With the pageantry and frills of a Southern homecoming, Circleville, Ohio, hosts a four-day festival each October in honor of a fall harvest treat: pumpkins. Heralded as “the greatest free show on earth,” the Circleville Pumpkin Show, an annual event representing all things pumpkin, celebrates the town’s agricultural history while preserving and fostering community relationships.
Circleville, a town of 14,000 located just south of Columbus, still prides itself on its agricultural beginnings. That history, in fact, is the basis for the Pumpkin Show. The first show in 1903 was a small display of corn fodder and pumpkins, but it soon evolved into a celebration that attracted more farmers’ crops and curious visitors. “One hundred and three years later, it’s evolved [into] a big community event,” says Barry Keller, Circleville city councilmember and Pumpkin Show vice president. “It’s the entire community that’s involved and all the county schools and clubs and organizations, as well as the professional concessionaires. It’s kind of a mix of everything.”
Organized by Circleville Pumpkin Show, Inc., a group of 250 volunteers spread out among 23 committees, the festival — the state’s oldest and largest — fills the eight-block span of downtown Circleville, including more than 100,000 pumpkins, squash and gourds piled high on tables, canned and baked goods, flowers, fruits, vegetables and art. A traditional pumpkin weigh-in rewards the largest pumpkin of the year. This year’s winner submitted a massive pumpkin weighing 1,324 pounds, narrowly missing the show’s 1,353-pound record. The show also hosts seven parades, including the Little Miss Pumpkin parade, pet parade and the Parade of Bands.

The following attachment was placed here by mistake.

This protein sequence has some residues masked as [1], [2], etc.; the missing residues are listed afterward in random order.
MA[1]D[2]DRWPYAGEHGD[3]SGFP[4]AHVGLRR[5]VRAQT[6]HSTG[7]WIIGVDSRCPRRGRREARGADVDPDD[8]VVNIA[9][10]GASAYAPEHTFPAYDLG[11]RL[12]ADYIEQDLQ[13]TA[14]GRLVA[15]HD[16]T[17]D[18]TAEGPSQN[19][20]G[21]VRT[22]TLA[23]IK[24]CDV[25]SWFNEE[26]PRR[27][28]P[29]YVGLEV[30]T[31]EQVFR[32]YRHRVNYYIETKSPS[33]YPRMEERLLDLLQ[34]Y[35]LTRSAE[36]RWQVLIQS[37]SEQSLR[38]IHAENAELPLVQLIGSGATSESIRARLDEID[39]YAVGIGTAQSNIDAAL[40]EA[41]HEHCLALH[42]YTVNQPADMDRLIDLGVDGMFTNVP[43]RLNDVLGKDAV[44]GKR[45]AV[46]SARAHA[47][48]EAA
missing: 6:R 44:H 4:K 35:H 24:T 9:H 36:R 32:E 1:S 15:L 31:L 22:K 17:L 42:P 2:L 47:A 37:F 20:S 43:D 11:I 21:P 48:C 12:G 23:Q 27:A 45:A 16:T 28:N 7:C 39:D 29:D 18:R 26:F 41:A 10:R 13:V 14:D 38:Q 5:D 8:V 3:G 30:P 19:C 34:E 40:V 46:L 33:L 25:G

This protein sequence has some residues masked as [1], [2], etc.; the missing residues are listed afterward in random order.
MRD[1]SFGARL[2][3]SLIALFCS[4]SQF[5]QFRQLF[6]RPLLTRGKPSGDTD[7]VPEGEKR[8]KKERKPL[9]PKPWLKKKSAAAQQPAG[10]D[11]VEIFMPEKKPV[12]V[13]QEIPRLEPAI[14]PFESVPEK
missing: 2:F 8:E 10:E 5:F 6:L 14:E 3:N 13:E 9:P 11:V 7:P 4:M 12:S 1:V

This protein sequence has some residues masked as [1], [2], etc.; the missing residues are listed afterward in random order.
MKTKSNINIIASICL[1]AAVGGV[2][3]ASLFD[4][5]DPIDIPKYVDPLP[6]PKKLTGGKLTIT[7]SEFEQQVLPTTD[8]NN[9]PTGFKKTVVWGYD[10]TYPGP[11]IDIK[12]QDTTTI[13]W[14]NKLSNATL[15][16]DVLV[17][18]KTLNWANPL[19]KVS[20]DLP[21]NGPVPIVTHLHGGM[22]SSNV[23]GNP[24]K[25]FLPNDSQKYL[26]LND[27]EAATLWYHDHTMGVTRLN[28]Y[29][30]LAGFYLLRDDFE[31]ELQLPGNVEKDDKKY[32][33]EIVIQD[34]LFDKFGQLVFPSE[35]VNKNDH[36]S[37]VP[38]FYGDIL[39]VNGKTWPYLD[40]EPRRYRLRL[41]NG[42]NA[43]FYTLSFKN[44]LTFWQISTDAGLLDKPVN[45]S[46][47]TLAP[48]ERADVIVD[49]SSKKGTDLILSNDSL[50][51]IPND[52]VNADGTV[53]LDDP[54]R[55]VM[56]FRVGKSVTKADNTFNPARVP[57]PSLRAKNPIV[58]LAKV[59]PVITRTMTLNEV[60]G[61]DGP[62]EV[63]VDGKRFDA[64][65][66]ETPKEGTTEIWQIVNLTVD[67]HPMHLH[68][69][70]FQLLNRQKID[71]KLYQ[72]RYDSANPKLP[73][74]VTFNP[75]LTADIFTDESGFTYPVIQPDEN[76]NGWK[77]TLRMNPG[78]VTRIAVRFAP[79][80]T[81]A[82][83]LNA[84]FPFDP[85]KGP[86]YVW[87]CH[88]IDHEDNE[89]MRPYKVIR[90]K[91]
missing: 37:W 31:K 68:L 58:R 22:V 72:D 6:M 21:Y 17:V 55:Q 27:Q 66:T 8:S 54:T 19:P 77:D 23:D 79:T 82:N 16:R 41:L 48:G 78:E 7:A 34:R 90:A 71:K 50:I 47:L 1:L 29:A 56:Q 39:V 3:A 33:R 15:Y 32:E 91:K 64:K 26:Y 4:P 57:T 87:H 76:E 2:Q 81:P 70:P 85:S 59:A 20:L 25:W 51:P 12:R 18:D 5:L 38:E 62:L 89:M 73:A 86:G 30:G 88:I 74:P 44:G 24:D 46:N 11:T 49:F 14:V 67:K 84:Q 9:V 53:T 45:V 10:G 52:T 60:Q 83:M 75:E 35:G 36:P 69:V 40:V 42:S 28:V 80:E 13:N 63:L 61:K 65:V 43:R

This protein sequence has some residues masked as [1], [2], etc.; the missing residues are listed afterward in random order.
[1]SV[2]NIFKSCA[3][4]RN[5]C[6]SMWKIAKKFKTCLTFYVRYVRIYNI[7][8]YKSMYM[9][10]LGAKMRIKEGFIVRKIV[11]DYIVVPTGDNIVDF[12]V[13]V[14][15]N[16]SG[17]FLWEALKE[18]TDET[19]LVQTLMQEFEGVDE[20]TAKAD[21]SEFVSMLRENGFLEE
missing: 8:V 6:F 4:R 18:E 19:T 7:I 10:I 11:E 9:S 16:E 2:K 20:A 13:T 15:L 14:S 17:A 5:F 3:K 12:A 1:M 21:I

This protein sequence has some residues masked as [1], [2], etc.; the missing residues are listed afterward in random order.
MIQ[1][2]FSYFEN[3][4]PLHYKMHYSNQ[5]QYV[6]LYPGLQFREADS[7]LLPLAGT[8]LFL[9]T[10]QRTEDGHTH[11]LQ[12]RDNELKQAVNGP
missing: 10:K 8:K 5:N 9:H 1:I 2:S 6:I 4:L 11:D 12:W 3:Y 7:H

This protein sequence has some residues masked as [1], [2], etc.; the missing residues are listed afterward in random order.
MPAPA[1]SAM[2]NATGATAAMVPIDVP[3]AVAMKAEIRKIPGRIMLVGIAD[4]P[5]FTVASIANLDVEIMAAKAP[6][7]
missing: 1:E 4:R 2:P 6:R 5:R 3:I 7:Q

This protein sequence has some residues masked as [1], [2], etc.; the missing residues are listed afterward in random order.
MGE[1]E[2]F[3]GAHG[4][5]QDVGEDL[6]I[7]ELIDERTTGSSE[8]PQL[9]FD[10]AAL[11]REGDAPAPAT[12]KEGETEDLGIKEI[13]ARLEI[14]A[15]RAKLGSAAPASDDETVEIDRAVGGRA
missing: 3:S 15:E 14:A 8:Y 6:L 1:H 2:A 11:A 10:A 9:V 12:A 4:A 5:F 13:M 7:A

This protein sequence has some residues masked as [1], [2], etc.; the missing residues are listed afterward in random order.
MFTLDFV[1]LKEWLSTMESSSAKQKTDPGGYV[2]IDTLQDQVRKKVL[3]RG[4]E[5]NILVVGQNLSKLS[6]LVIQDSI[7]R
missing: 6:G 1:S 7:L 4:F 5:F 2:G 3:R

This year, many new activities were added to the Pumpkin Show roster in celebration of the 100th show, such as the inclusion of the Ohio State University marching band in the Parade of Bands and a local artist painting a mural in the center of downtown. Former Pumpkin Show queens returned, and a group of residents baked a one-ton, 14-foot-diameter pumpkin pie. Also on display were past Pumpkin Show memorabilia, a history book detailing the events of the last 25 years of the show, all while a Black Hawk helicopter flew over the downtown area. No detail was spared as all manhole covers downtown were replaced with covers bearing the 100th Pumpkin Show logo.
In anticipation of large crowds because of the 100th celebration, show organizers coordinated with various city departments, including police, fire and street departments, and medical emergency personnel to handle the influx of visitors. Keller estimates attendance to be around 500,000, one of the event’s largest crowds. But, Keller has no complaints. “That is what [the] Pumpkin Show hopes for every year,” he says. “The town was full, people were having fun…and it worked out perfectly.”
The revenue generated from selling street space to vendors pays for city services, and any remaining funds are returned to the community, particularly for youth services. To keep attracting visitors to the rural town, Keller says he will continually work to promote a family-friendly and safe festival while also preserving the city’s appreciation of its agriculture — a goal reminiscent of Pumpkin Shows past. “We still want to have and still try to show the display of pumpkins and things that are grown in our community,” Keller says. “That’s what the history of the show’s about. That’s how it all began. It brings people back to our community.”